Tuesday, April 7, 2009


Legacy is an interesting word. In most walks of life, a legacy is a good thing, but in computers, legacy is a bad word; it means that something is old (not necessarily bad), does not integrate well with current systems (bad) and usually that it's a pain to deal with.

This is leading up to a bit of a rant about my wireless connection. The computer that's on this connection regularly falls off the network, and when it does, the installation of Firefox it runs generally goes into "Offline Mode". Offline mode is a legacy (see, there's that word again!) of the days when most people were on dial-up, and it was important to keep your browser from dialling a connection (thus costing you money and/or time in cancelling the dialup process) whenever it wanted. What it does is prevent the browser from making requests over a network connection. Now, it was a good idea to have offline mode kick in on a lost connection back in the bad old days, but I for one cannot remember the last time I had to dial a connection. I know that that old machine doesn't even have the means to dial a connection set up. Is it so much to ask that Firefox ask what the primary network connection is on install, and if it's not a modem, disable offline mode? Or indeed provide some means of disabling offline mode? In the days of a flaky but theoretically always-on connection, offline mode is nothing but a sulk, and I don't like my programs to sulk.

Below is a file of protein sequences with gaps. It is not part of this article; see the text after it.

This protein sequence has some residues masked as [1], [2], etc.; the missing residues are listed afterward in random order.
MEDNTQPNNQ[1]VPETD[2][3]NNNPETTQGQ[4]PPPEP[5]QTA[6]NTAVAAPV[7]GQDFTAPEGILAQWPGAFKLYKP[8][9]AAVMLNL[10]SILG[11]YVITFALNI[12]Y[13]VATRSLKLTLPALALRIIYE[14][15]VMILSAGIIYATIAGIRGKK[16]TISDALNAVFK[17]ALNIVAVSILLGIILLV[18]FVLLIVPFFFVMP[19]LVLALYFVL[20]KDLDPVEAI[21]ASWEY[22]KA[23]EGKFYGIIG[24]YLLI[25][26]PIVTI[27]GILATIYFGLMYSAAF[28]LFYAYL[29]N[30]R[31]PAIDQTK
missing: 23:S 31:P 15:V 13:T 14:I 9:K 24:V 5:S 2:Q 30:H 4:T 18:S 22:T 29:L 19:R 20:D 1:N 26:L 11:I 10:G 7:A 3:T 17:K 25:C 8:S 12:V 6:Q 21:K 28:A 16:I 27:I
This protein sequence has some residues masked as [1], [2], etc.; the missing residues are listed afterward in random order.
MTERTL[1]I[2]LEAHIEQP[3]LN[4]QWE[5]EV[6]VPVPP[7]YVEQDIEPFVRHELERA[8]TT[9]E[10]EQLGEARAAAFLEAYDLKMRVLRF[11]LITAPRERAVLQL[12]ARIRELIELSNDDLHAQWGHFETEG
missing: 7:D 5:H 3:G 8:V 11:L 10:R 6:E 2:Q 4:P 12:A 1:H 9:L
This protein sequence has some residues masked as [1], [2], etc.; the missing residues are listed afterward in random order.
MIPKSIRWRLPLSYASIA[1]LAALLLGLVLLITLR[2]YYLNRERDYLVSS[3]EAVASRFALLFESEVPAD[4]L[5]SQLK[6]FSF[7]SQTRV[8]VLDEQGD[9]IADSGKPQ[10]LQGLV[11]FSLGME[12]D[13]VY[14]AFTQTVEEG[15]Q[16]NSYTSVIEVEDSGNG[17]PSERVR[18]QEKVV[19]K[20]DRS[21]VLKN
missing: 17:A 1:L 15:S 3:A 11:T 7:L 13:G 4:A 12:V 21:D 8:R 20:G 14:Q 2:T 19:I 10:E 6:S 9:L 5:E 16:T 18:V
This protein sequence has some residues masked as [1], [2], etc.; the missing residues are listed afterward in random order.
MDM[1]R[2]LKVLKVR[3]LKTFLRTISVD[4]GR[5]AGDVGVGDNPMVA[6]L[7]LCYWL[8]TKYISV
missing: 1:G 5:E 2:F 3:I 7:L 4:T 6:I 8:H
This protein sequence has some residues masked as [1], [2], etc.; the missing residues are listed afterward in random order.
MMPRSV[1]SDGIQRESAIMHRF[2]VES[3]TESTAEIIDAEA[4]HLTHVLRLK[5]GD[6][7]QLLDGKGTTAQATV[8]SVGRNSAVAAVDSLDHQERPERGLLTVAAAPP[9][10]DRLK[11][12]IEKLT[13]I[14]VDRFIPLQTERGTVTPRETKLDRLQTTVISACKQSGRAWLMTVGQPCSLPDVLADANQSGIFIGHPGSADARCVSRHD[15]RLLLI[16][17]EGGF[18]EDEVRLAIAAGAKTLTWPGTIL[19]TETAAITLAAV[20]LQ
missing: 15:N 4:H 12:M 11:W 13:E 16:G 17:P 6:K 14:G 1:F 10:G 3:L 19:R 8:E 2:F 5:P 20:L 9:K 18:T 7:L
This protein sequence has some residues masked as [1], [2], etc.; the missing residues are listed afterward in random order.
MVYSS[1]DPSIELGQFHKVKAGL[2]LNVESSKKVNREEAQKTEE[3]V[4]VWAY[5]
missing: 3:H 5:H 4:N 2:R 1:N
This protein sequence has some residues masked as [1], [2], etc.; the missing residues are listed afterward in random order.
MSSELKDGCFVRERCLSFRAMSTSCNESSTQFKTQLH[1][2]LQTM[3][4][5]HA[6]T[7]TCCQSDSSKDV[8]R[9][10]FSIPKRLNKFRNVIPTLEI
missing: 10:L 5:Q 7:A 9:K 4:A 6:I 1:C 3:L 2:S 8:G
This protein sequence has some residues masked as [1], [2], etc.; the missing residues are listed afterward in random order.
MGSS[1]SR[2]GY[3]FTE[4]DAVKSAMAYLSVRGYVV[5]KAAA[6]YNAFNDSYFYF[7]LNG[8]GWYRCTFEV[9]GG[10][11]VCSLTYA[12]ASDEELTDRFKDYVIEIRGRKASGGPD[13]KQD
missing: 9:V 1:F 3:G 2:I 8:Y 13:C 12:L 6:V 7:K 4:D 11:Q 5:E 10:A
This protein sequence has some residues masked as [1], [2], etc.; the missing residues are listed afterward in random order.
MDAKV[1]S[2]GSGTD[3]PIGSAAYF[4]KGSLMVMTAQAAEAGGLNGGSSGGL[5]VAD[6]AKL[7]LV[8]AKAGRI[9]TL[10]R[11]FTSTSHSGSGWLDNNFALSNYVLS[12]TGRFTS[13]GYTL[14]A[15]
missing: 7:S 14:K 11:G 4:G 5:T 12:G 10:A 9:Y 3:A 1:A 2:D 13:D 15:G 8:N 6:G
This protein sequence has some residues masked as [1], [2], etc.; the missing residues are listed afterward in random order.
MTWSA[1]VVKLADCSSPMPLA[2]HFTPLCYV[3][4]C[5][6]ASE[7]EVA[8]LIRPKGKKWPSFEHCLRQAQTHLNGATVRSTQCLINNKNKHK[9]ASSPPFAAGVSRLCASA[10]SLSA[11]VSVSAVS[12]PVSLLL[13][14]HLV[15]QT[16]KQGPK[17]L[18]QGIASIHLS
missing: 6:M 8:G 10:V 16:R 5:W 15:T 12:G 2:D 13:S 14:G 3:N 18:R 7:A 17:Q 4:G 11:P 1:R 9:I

It's a privilege I reserve to myself, the LA, and the cats.

1 comment:

  1. I actually found myself wishing for offline mode in Google Chrome the other day (it doesn't have one) when I wanted to look at a page in my history when I was traveling and thus without internet connectivity. So it still has its uses, rare though they may be.

    I'm with you, there should be an option to disable it if you like. But it should be there if you need it.


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